The race to be the next representative for Texas’ 15th Congressional District drew a handful of candidates vying for the Democratic nomination, six individuals who ranged from moderate to progressive.
When none of the candidates received more than 50% of the vote during the March 1 Democratic Primary, the number of candidates fell down to two with Ruben Ramirez on the moderate end of that spectrum and Michelle Vallejo on the progressive.
As the candidates prepare for the runoff on May 24, their success in engaging voters will determine not only what kind of Democrat will be on the ballot in November but also whether Democrats can retain power in the district.
After qualifying for the runoff by earning just 302 votes more than the third-place candidate, John Villarreal Rigney, Vallejo says her campaign is moving at a much faster pace, amping up their efforts toward fundraising, outreach and building out their field team throughout the district.
Over the last several weeks, Vallejo was endorsed by several local elected officials such as Hidalgo County District Attorney Ricardo Rodriguez and state Reps. Terry Canales and Armando “Mando” Martinez.
Eliza Alvarado, a former candidate in the race, also backed Vallejo.
She was also endorsed by U.S. Sen. Elizabeth Warren, U.S. Reps. Sylvia R. Garcia and Veronica Escobar, and former state Sen. Wendy Davis.
She is also backed by LUPE Votes, a 501(c)4 nonprofit group which is the political arm of La Union Del Pueblo Entero.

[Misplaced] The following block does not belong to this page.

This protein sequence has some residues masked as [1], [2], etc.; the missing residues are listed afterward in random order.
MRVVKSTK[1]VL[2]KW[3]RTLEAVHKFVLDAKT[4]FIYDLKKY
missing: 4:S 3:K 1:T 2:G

Earlier this week, EMILY’s List, a political action committee that backs female candidates who support abortion access, also announced they were backing Vallejo.
“Vallejo has campaigned on the idea that no one should have to leave home to get quality and affordable medical care, and at EMILY’s List, we could not agree more,” the organization wrote. “The people of Texas deserve to (be) represented by someone who will fight for abortion to be accessible for everyone — not just those who can afford to travel to another state.”
Ramirez has also had his fair share of support, earning the endorsement of the current congressman for District 15, U.S. Rep. Vicente Gonzalez.
“I’m proud to support Ruben Ramirez for Congress because he is a fighter who understands the challenges South Texas families face,” Gonzalez said in a statement. “I need Ruben in Congress working with me to lower the cost of healthcare, create great jobs, and invest in education.”
He was also also endorsed by the Blue Dog PAC, a coalition of moderate Democrats in Congress that include Gonzalez and U.S. Rep. Henry Cuellar, and the Democratic Majority for Israel PAC, a group that helps to elect Democrats that support pro-Israel policies.
He was also endorsed by the Democrats Serve PAC, which backs Democrats with backgrounds in public service, and by New Politics, a nonprofit group that helps elect veterans to office.
Ramirez — an Army veteran, attorney and former teacher — says his campaign strategy has remained the same since the March primary — speaking to voters and communicating his platform.
“We’re still out there, we’re knocking on doors, we’re going where the voters are, we’re listening to their concerns and we’re telling them about our platform,” Ramirez said. “We’re going out and earning the votes and making sure that we communicate our message and communicate my strong qualifications.”